This is now the second time I've done a silly finish at the Loch Katrine Marathon, both times done after running disciplined to 23 miles and having lots of energy left.  I was still aware of the damage that a quick finish could do so I kept my running smooth and never consciously pushed the pace on, just let it flow.  On the final 100m's to the waiting crowds at the finish I kept strained, just picking up the pace a little further, no 5min/mile finishing pace this year.

Just before the finish I spotted Steven's wife and my family, a quick wave and then I was across the line in 3:34:34, in 27th place.  Steven finished ten minutes later,  having stopped at the aid station at mile 23 to drink plenty of water and eat some more treats.  He finished nice a strong - a great showing for a marathon first timer.

Post race

My average HR for the day ended up being 145, with the average for the last three miles 166.  Despite the rather high HR at the start and finish, the low HR in the middle of the race just happened to balance things perfectly, certainly not textbook HR pacing, but a lot of fun spending time with Steven, and having the energy left to burn up the last few miles.  My strava log looks like:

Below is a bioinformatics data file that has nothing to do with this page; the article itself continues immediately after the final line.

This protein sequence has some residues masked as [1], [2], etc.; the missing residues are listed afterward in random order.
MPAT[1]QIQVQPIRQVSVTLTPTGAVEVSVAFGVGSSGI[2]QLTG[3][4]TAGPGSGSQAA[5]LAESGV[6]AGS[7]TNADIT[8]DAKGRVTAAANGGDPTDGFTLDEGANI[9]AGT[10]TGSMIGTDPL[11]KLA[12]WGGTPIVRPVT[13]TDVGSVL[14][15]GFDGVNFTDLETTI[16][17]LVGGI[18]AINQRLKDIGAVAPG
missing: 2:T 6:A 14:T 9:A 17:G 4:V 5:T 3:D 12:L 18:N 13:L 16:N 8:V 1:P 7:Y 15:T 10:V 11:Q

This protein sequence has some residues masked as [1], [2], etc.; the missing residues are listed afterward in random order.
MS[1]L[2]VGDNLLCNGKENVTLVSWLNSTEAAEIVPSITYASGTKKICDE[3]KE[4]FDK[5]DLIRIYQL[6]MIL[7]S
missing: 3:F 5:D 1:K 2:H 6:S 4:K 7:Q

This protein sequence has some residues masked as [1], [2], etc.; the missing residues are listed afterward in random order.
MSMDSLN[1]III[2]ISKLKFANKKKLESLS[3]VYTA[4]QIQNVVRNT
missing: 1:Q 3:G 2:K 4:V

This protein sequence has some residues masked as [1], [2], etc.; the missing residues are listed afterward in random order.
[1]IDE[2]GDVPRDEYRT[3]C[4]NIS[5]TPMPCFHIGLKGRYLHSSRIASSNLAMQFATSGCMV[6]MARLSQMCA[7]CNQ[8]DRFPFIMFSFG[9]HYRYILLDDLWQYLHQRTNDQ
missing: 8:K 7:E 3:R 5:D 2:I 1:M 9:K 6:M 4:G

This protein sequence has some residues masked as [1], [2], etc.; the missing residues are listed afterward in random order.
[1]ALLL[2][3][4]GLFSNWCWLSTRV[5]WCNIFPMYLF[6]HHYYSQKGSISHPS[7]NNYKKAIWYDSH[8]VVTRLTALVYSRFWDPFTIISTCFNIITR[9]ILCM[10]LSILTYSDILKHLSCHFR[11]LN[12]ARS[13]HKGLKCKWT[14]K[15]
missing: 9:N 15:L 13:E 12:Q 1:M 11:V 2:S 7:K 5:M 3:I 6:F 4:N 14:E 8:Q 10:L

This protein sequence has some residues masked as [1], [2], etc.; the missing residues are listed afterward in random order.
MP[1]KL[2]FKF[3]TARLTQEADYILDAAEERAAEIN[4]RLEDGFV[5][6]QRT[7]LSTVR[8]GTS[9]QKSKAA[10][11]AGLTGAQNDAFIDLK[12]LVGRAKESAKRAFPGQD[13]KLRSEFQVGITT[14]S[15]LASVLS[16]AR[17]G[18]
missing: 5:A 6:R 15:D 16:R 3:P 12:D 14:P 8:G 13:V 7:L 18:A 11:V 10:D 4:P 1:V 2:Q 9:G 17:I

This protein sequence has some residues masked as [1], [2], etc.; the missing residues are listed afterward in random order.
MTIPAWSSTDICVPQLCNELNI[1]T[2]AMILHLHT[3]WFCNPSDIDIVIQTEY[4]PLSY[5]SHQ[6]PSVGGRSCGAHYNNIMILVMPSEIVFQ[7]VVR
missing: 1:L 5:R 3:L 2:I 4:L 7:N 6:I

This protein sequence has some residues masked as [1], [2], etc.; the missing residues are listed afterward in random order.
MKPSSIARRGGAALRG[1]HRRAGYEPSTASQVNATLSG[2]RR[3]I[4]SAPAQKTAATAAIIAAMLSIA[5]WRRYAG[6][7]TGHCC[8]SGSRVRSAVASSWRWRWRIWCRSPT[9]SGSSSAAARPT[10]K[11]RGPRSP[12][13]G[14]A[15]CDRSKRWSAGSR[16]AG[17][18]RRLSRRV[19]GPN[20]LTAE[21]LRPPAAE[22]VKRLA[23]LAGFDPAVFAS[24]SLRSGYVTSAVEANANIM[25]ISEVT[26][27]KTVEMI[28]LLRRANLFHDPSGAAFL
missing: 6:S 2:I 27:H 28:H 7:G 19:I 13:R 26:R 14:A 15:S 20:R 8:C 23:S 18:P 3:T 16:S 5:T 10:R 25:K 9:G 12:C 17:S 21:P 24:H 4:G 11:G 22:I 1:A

I was 8 minutes slower than last year's Loch Katrine Marathon, when I set my marathon PB at 3:26.  Last year I aimed for 3:30 rather than 3:40 that I did this year so it's not at all surprising I was slower.  Last year my average HR was 157, this year 145, my guess is that I could of matched last years time with an average HR of 150.  This is quite a big improvement in HR for a given pace in just one year which suggests my training is going well.

Both last year and this year I ran the marathon as a training run, with the intention of being able to get back into running right away afterwards.  Last year I ended up with a minor calf injury so couldn't get back into training right fully for two weeks.  This year I had an easy week after the race but still managed over 60 miles.  The pace of recovery this year is another sign that training is going well, and my body is both more aerobically conditioned as well as being more resilient.

Three weeks after the Loch Katrine Marathon I had my next big test of fitness - The Skidaddle Great Tartan Ultra held on the 11th of April.  This adventure will be my next to write up.  I need to get done quick as it's now just one week before the Fling!


I'd like to thank Audrey MacIntosh and here band of merry helpers, the Loch Katrine Running Festival was a great success, it was a real privilege to be part of Britain's most beautiful and friendly road marathon.